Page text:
Clicking on any of the individual Field Notes products will give you insight into the design inspiration, the chosen paper, any special finishing, and the production of the booklets. Each description is worth the read to discover what makes the individual booklets and limited-edition sets unique.

One of the coolest features is the imagery collection of agricultural notebooks, product guides, and more gathered at the bottom of the “Our Story” section of the website. It features vintage product guides for fertilizer and seeding corn, various memo books, and miscellaneous farmers’ pocket ledgers, such as one from something called “American Field & Hog Fence.” These were Draplin’s inspiration.

On social media, the @fieldnotesbrand Instagram account is chock-full of beautifully shot product photos, creatively executed reels showing how products are made, and posts announcing contest winners and the products they’ve won. Leading up to Father’s Day, the account featured posts of ideal products for dads, as well as some humorous ones that conveyed the Field Notes brand personality, which seems to not take itself too seriously. The mainstream media have taken notice of the brand’s rise as well, with coverage from the New York Times, Chicago Tribune, Chicago Magazine, Fast Company, New York Magazine, and WIRED.

Field Notes also creates original video content. Some films tell the stories behind collaborations with various artists and designers who have created the different notebooks. Draplin himself is frequently featured in videos that explain how he arrived at the most recent theme of a new notebook series and how he might have personally chosen the designer and the paper.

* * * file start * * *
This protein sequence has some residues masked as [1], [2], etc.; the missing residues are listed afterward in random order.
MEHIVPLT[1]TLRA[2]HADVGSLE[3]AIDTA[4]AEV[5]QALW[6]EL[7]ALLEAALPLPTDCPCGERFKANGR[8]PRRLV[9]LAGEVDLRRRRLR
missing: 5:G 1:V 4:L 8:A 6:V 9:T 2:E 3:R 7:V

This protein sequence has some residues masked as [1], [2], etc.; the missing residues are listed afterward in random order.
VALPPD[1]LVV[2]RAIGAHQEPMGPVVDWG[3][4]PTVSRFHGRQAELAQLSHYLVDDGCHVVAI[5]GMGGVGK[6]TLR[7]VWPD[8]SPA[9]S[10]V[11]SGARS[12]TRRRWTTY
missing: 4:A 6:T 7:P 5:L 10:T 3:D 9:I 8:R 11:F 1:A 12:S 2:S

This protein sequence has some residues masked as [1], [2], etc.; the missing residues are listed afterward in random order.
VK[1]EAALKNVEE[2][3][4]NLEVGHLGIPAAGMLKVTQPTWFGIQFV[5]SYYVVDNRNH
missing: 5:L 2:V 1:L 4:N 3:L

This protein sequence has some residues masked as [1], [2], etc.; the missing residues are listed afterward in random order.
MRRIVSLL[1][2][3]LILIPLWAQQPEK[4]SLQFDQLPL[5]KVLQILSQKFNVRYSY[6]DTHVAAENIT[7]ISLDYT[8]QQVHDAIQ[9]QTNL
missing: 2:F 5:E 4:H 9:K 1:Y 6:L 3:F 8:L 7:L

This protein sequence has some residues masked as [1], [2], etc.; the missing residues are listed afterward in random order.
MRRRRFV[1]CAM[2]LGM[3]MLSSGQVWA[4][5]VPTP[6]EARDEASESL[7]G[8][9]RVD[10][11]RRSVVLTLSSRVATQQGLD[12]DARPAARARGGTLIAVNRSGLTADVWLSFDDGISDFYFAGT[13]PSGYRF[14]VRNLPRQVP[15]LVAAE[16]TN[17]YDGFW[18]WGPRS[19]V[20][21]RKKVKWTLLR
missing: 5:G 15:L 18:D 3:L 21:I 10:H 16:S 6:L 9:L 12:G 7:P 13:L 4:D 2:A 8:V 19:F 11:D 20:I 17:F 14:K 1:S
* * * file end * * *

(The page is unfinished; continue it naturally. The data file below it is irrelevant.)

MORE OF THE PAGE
The brand uses its email newsletter to deliver special offers, which are sometimes hidden at the bottom to incentivize people to open and keep reading. In May 2023, they offered a chance to be entered into a drawing to win “one of 25 long sold-out Lunacy Edition 4-packs.” A corresponding blog post on the website says that “only 14% of customers paid attention to that hint in the email.” Meaning: you should have entered because you would have had a great chance of winning. Clever.

Field Notes also drops limited releases called Quarterly Editions four times per year, each with a new design theme or paper. Themes have included the Great Lakes and streetscapes of American urban architecture. The 59th Quarterly Edition notebook launched in summer 2023, called “Foiled Again,” was a tribute to the printing process of hot-foil stamping. Our favorite release: a collaboration with Hatch Show Print, the famed Nashville letterpress print shop started in 1879 that specializes in concert posters. The notebooks themselves aren’t just filled with blank pages for you to fill up; the limited-edition series often features trivia facts related to the theme or an essay by a writer the staff knows. The Great Lakes limited-edition notebook even comes with a foldout map.

While modern-day farmers may not rely on foldout maps, it’s entirely likely that the flea market gems of yesteryear that inspired Draplin and Coudal are coming full circle today. No doubt there are more than a few Midwest farmers in 2023 with Field Notes notebooks tucked into their chest pockets as they go about their daily tasks—a romantic image that Draplin must appreciate.

Why do we love the Field Notes brand?

  • Partnerships with artists and designers to create original designs and artwork for each new release
  • Appreciation for and use of specialty papers selected for production of each new Field Notes booklet or set of booklets
  • Unique print techniques
  • Online film archive featuring the inspiration, artist, and production notes behind each Quarterly Edition
  • Who doesn’t love print? Especially these wonderful pocket notebooks!
This article originally appeared in BEYOND PRINT as syndicated content and is subject to copyright protections. All rights reserved. Image(s) used under license from Shutterstock.